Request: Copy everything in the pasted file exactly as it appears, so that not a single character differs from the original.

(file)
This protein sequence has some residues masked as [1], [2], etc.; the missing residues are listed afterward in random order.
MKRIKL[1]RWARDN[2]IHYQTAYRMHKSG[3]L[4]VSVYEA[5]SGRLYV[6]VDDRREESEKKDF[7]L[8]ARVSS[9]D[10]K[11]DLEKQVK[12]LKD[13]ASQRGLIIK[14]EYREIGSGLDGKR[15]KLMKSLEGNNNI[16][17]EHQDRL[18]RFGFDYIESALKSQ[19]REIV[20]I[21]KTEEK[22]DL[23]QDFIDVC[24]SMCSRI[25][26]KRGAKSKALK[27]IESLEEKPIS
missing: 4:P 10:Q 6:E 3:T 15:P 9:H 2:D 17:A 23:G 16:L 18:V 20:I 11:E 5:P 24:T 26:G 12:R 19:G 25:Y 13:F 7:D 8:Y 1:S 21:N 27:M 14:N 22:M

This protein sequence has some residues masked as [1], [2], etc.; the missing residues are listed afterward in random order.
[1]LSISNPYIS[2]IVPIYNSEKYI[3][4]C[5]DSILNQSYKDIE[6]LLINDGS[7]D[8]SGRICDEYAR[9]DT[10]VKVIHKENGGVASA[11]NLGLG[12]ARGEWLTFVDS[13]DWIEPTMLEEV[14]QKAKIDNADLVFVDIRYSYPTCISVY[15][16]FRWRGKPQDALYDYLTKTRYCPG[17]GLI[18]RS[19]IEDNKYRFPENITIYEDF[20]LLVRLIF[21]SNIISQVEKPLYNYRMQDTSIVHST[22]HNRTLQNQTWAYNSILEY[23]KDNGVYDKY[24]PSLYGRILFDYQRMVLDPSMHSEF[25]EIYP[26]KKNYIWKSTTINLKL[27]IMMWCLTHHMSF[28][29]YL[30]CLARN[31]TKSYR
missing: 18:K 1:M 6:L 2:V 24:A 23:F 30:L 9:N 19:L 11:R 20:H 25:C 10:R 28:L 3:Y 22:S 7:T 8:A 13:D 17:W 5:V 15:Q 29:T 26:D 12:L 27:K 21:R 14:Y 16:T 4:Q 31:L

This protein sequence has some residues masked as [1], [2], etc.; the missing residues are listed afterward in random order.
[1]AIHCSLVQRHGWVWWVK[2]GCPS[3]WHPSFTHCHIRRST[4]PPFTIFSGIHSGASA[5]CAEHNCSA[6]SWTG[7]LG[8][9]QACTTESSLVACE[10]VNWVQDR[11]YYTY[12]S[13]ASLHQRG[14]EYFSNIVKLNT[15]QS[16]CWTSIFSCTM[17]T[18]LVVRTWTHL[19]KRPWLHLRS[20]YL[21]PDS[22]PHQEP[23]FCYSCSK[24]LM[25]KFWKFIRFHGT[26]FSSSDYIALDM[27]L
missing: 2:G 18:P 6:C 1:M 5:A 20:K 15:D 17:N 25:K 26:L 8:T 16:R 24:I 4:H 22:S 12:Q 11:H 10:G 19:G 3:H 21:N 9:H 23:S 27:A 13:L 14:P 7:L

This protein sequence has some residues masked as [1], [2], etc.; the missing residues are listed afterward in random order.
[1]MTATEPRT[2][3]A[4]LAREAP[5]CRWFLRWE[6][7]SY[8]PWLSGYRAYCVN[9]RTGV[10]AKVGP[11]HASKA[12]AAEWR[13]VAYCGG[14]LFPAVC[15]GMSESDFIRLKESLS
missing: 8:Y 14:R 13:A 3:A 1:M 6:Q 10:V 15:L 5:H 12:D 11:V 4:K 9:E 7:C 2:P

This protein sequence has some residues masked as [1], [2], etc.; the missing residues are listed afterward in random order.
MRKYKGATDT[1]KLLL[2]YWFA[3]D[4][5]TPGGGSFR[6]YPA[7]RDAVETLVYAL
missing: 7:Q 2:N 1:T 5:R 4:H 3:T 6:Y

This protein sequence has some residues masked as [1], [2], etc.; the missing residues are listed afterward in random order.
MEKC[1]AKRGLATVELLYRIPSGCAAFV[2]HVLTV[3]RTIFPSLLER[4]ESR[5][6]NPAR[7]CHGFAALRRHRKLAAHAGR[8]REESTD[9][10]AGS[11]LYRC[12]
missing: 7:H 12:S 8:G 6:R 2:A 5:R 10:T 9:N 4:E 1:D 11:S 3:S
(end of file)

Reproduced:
This protein sequence has some residues masked as [1], [2], etc.; the missing residues are listed afterward in random order.
MKRIKL[1]RWARDN[2]IHYQTAYRMHKSG[3]L[4]VSVYEA[5]SGRLYV[6]VDDRREESEKKDF[7]L[8]ARVSS[9]D[10]K[11]DLEKQVK[12]LKD[13]ASQRGLIIK[14]EYREIGSGLDGKR[15]KLMKSLEGNNNI[16][17]EHQDRL[18]RFGFDYIESALKSQ[19]REIV[20]I[21]KTEEK[22]DL[23]QDFIDVC[24]SMCSRI[25][26]KRGAKSKALK[27]IESLEEKPIS
missing: 4:P 10:Q 6:E 3:T 15:P 9:H 2:D 17:A 23:G 16:L 18:V 20:I 11:E 5:P 24:T 26:G 12:R 19:G 25:Y 13:F 7:D 8:Y 1:S 21:N 27:M 14:N 22:M

This protein sequence has some residues masked as [1], [2], etc.; the missing residues are listed afterward in random order.
[1]LSISNPYIS[2]IVPIYNSEKYI[3][4]C[5]DSILNQSYKDIE[6]LLINDGS[7]D[8]SGRICDEYAR[9]DT[10]VKVIHKENGGVASA[11]NLGLG[12]ARGEWLTFVDS[13]DWIEPTMLEEV[14]QKAKIDNADLVFVDIRYSYPTCISVY[15][16]FRWRGKPQDALYDYLTKTRYCPG[17]GLI[18]RS[19]IEDNKYRFPENITIYEDF[20]LLVRLIF[21]SNIISQVEKPLYNYRMQDTSIVHST[22]HNRTLQNQTWAYNSILEY[23]KDNGVYDKY[24]PSLYGRILFDYQRMVLDPSMHSEF[25]EIYP[26]KKNYIWKSTTINLKL[27]IMMWCLTHHMSF[28][29]YL[30]CLARN[31]TKSYR
missing: 18:K 1:M 6:L 2:V 24:A 23:F 30:L 9:N 19:L 11:R 20:H 25:C 10:R 28:L 3:Y 22:S 7:T 8:A 13:D 17:W 5:V 15:Q 29:T 26:D 12:L 27:K 21:R 14:Y 16:T 4:Q 31:L

This protein sequence has some residues masked as [1], [2], etc.; the missing residues are listed afterward in random order.
[1]AIHCSLVQRHGWVWWVK[2]GCPS[3]WHPSFTHCHIRRST[4]PPFTIFSGIHSGASA[5]CAEHNCSA[6]SWTG[7]LG[8][9]QACTTESSLVACE[10]VNWVQDR[11]YYTY[12]S[13]ASLHQRG[14]EYFSNIVKLNT[15]QS[16]CWTSIFSCTM[17]T[18]LVVRTWTHL[19]KRPWLHLRS[20]YL[21]PDS[22]PHQEP[23]FCYSCSK[24]LM[25]KFWKFIRFHGT[26]FSSSDYIALDM[27]L
missing: 2:G 18:P 6:C 1:M 5:A 20:K 15:D 17:N 25:K 26:L 8:T 16:R 24:I 4:H 22:S 12:Q 11:H 10:G 19:G 3:H 21:N 9:H 23:S 27:A 13:L 14:P 7:L

This protein sequence has some residues masked as [1], [2], etc.; the missing residues are listed afterward in random order.
[1]MTATEPRT[2][3]A[4]LAREAP[5]CRWFLRWE[6][7]SY[8]PWLSGYRAYCVN[9]RTGV[10]AKVGP[11]HASKA[12]AAEWR[13]VAYCGG[14]LFPAVC[15]GMSESDFIRLKESLS
missing: 8:Y 14:R 13:A 3:A 1:M 6:Q 10:V 15:L 5:H 12:D 11:V 4:K 9:E 7:C 2:P

This protein sequence has some residues masked as [1], [2], etc.; the missing residues are listed afterward in random order.
MRKYKGATDT[1]KLLL[2]YWFA[3]D[4][5]TPGGGSFR[6]YPA[7]RDAVETLVYAL
missing: 7:Q 2:N 1:T 5:R 4:H 3:T 6:Y

This protein sequence has some residues masked as [1], [2], etc.; the missing residues are listed afterward in random order.
MEKC[1]AKRGLATVELLYRIPSGCAAFV[2]HVLTV[3]RTIFPSLLER[4]ESR[5][6]NPAR[7]CHGFAALRRHRKLAAHAGR[8]REESTD[9][10]AGS[11]LYRC[12]
missing: 7:H 12:S 8:G 6:R 2:A 5:R 10:T 9:N 4:E 1:D 11:S 3:S